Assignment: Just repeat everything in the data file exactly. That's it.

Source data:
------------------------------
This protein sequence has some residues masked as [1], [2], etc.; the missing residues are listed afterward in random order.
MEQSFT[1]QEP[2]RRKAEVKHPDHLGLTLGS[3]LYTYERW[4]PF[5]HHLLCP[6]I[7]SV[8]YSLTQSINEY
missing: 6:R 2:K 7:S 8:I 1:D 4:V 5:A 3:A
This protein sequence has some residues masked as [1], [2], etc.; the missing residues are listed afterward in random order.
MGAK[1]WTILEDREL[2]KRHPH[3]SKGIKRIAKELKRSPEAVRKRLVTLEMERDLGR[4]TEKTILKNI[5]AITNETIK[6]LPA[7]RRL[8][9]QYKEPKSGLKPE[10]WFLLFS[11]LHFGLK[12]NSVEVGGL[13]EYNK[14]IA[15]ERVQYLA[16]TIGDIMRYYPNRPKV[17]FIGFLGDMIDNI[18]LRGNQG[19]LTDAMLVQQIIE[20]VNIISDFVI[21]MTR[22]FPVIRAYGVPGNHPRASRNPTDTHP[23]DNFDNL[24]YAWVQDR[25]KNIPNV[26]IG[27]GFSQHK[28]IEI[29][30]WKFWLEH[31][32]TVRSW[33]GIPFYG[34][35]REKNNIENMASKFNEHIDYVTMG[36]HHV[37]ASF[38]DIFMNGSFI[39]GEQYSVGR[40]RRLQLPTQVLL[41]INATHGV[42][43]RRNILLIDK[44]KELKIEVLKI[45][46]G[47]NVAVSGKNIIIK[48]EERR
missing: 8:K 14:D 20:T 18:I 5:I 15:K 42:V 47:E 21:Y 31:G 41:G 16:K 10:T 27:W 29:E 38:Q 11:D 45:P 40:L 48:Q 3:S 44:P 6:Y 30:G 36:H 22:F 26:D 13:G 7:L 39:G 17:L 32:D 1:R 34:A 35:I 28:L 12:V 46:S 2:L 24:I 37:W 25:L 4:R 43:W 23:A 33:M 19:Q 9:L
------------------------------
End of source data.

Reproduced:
This protein sequence has some residues masked as [1], [2], etc.; the missing residues are listed afterward in random order.
MEQSFT[1]QEP[2]RRKAEVKHPDHLGLTLGS[3]LYTYERW[4]PF[5]HHLLCP[6]I[7]SV[8]YSLTQSINEY
missing: 6:R 2:K 7:S 8:I 1:D 4:V 5:A 3:A
This protein sequence has some residues masked as [1], [2], etc.; the missing residues are listed afterward in random order.
MGAK[1]WTILEDREL[2]KRHPH[3]SKGIKRIAKELKRSPEAVRKRLVTLEMERDLGR[4]TEKTILKNI[5]AITNETIK[6]LPA[7]RRL[8][9]QYKEPKSGLKPE[10]WFLLFS[11]LHFGLK[12]NSVEVGGL[13]EYNK[14]IA[15]ERVQYLA[16]TIGDIMRYYPNRPKV[17]FIGFLGDMIDNI[18]LRGNQG[19]LTDAMLVQQIIE[20]VNIISDFVI[21]MTR[22]FPVIRAYGVPGNHPRASRNPTDTHP[23]DNFDNL[24]YAWVQDR[25]KNIPNV[26]IG[27]GFSQHK[28]IEI[29][30]WKFWLEH[31][32]TVRSW[33]GIPFYG[34][35]REKNNIENMASKFNEHIDYVTMG[36]HHV[37]ASF[38]DIFMNGSFI[39]GEQYSVGR[40]RRLQLPTQVLL[41]INATHGV[42][43]RRNILLIDK[44]KELKIEVLKI[45][46]G[47]NVAVSGKNIIIK[48]EERR
missing: 8:K 14:D 20:T 18:I 5:I 15:K 42:V 47:E 21:Y 31:G 41:G 16:K 10:T 27:W 29:E 38:Q 11:D 45:P 40:L 48:Q 3:S 44:P 6:Y 30:G 36:H 22:F 26:D 13:G 7:L 39:G 17:L 32:D 1:R 34:A 35:I 28:L 12:V 46:S 2:L 24:I 37:W 25:L 4:R 43:W 23:A 33:M 19:Q 9:L